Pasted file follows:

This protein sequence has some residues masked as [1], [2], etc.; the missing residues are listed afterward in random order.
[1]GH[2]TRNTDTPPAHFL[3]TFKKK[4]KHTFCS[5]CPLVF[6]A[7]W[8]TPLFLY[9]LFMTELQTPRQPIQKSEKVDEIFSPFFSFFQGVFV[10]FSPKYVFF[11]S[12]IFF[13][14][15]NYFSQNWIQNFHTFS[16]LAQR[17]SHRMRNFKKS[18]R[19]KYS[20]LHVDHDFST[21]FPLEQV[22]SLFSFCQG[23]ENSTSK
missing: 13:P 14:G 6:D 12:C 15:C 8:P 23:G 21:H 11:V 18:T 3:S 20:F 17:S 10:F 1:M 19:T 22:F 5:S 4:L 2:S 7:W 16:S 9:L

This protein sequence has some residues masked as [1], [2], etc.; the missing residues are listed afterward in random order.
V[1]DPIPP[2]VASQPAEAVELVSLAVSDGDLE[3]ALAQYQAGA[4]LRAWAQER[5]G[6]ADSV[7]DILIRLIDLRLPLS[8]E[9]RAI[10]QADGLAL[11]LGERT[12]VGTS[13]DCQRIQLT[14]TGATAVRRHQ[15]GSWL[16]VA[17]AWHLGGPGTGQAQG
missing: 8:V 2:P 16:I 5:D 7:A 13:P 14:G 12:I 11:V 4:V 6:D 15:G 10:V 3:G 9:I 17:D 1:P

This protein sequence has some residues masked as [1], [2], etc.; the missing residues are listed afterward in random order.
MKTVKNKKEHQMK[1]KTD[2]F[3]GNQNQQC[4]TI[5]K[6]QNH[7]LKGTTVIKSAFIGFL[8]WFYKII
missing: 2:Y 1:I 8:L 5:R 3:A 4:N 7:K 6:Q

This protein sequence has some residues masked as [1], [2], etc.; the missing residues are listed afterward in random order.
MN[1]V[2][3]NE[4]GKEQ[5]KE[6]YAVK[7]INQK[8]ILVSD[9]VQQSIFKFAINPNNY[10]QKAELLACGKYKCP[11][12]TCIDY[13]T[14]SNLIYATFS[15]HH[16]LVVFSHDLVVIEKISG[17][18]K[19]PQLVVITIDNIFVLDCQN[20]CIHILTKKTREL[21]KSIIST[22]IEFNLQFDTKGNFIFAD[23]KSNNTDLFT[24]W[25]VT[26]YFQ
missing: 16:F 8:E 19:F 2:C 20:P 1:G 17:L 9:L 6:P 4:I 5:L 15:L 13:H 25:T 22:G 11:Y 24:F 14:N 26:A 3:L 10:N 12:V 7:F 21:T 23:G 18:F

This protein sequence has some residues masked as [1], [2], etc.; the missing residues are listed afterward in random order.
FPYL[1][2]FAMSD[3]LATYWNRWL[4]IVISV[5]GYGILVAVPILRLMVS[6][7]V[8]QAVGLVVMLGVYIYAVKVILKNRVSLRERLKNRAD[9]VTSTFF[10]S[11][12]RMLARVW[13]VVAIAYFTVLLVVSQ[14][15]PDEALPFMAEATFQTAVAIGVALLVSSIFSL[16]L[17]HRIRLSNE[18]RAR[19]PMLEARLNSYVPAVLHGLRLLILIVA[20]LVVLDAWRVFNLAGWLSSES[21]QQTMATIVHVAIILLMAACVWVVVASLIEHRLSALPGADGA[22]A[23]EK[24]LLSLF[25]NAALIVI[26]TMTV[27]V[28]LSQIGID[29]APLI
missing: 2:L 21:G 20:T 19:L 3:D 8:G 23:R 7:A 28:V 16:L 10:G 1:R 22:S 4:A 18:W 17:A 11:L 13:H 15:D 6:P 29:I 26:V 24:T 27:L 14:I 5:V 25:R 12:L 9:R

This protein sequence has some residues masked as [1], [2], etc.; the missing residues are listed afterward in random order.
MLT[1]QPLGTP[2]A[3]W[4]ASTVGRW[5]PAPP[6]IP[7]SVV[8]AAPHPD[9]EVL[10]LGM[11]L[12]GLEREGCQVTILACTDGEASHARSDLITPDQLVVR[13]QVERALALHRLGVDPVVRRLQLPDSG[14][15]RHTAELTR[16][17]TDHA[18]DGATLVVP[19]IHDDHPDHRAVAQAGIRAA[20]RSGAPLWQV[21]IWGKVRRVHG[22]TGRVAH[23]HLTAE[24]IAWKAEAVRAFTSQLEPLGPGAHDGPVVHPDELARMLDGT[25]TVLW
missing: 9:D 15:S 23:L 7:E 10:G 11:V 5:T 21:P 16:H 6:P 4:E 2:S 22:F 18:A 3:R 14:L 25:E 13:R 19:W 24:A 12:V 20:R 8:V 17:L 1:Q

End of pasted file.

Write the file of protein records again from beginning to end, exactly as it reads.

This protein sequence has some residues masked as [1], [2], etc.; the missing residues are listed afterward in random order.
[1]GH[2]TRNTDTPPAHFL[3]TFKKK[4]KHTFCS[5]CPLVF[6]A[7]W[8]TPLFLY[9]LFMTELQTPRQPIQKSEKVDEIFSPFFSFFQGVFV[10]FSPKYVFF[11]S[12]IFF[13][14][15]NYFSQNWIQNFHTFS[16]LAQR[17]SHRMRNFKKS[18]R[19]KYS[20]LHVDHDFST[21]FPLEQV[22]SLFSFCQG[23]ENSTSK
missing: 13:P 14:G 6:D 12:C 15:C 8:P 23:G 21:H 11:V 18:T 3:S 20:F 17:S 10:F 1:M 19:T 22:F 5:S 4:L 2:S 7:W 16:S 9:L

This protein sequence has some residues masked as [1], [2], etc.; the missing residues are listed afterward in random order.
V[1]DPIPP[2]VASQPAEAVELVSLAVSDGDLE[3]ALAQYQAGA[4]LRAWAQER[5]G[6]ADSV[7]DILIRLIDLRLPLS[8]E[9]RAI[10]QADGLAL[11]LGERT[12]VGTS[13]DCQRIQLT[14]TGATAVRRHQ[15]GSWL[16]VA[17]AWHLGGPGTGQAQG
missing: 8:V 2:P 16:I 5:D 7:A 13:P 14:G 12:I 11:V 4:V 6:D 15:G 10:V 3:G 9:I 17:D 1:P

This protein sequence has some residues masked as [1], [2], etc.; the missing residues are listed afterward in random order.
MKTVKNKKEHQMK[1]KTD[2]F[3]GNQNQQC[4]TI[5]K[6]QNH[7]LKGTTVIKSAFIGFL[8]WFYKII
missing: 2:Y 1:I 8:L 5:R 3:A 4:N 7:K 6:Q

This protein sequence has some residues masked as [1], [2], etc.; the missing residues are listed afterward in random order.
MN[1]V[2][3]NE[4]GKEQ[5]KE[6]YAVK[7]INQK[8]ILVSD[9]VQQSIFKFAINPNNY[10]QKAELLACGKYKCP[11][12]TCIDY[13]T[14]SNLIYATFS[15]HH[16]LVVFSHDLVVIEKISG[17][18]K[19]PQLVVITIDNIFVLDCQN[20]CIHILTKKTREL[21]KSIIST[22]IEFNLQFDTKGNFIFAD[23]KSNNTDLFT[24]W[25]VT[26]YFQ
missing: 16:F 8:E 19:F 2:C 20:P 1:G 17:L 9:L 6:P 4:I 5:L 15:L 13:H 25:T 22:G 11:Y 24:F 14:N 26:A 3:L 10:N 12:V 7:F 21:T 23:G 18:F

This protein sequence has some residues masked as [1], [2], etc.; the missing residues are listed afterward in random order.
FPYL[1][2]FAMSD[3]LATYWNRWL[4]IVISV[5]GYGILVAVPILRLMVS[6][7]V[8]QAVGLVVMLGVYIYAVKVILKNRVSLRERLKNRAD[9]VTSTFF[10]S[11][12]RMLARVW[13]VVAIAYFTVLLVVSQ[14][15]PDEALPFMAEATFQTAVAIGVALLVSSIFSL[16]L[17]HRIRLSNE[18]RAR[19]PMLEARLNSYVPAVLHGLRLLILIVA[20]LVVLDAWRVFNLAGWLSSES[21]QQTMATIVHVAIILLMAACVWVVVASLIEHRLSALPGADGA[22]A[23]EK[24]LLSLF[25]NAALIVI[26]TMTV[27]V[28]LSQIGID[29]APLI
missing: 2:L 21:G 20:T 19:L 3:D 8:G 23:R 7:A 28:V 16:L 10:G 1:R 22:S 4:A 18:W 17:A 11:L 13:H 15:D 6:P 29:I 26:V 24:T 27:L 14:I 5:V 25:R 12:L 9:R

This protein sequence has some residues masked as [1], [2], etc.; the missing residues are listed afterward in random order.
MLT[1]QPLGTP[2]A[3]W[4]ASTVGRW[5]PAPP[6]IP[7]SVV[8]AAPHPD[9]EVL[10]LGM[11]L[12]GLEREGCQVTILACTDGEASHARSDLITPDQLVVR[13]QVERALALHRLGVDPVVRRLQLPDSG[14][15]RHTAELTR[16][17]TDHA[18]DGATLVVP[19]IHDDHPDHRAVAQAGIRAA[20]RSGAPLWQV[21]IWGKVRRVHG[22]TGRVAH[23]HLTAE[24]IAWKAEAVRAFTSQLEPLGPGAHDGPVVHPDELARMLDGT[25]TVLW
missing: 9:D 15:S 23:L 7:E 10:G 11:V 5:T 21:P 16:H 6:P 4:E 2:S 22:F 18:A 3:R 14:L 25:E 13:R 19:W 24:A 12:V 20:R 8:V 17:L 1:Q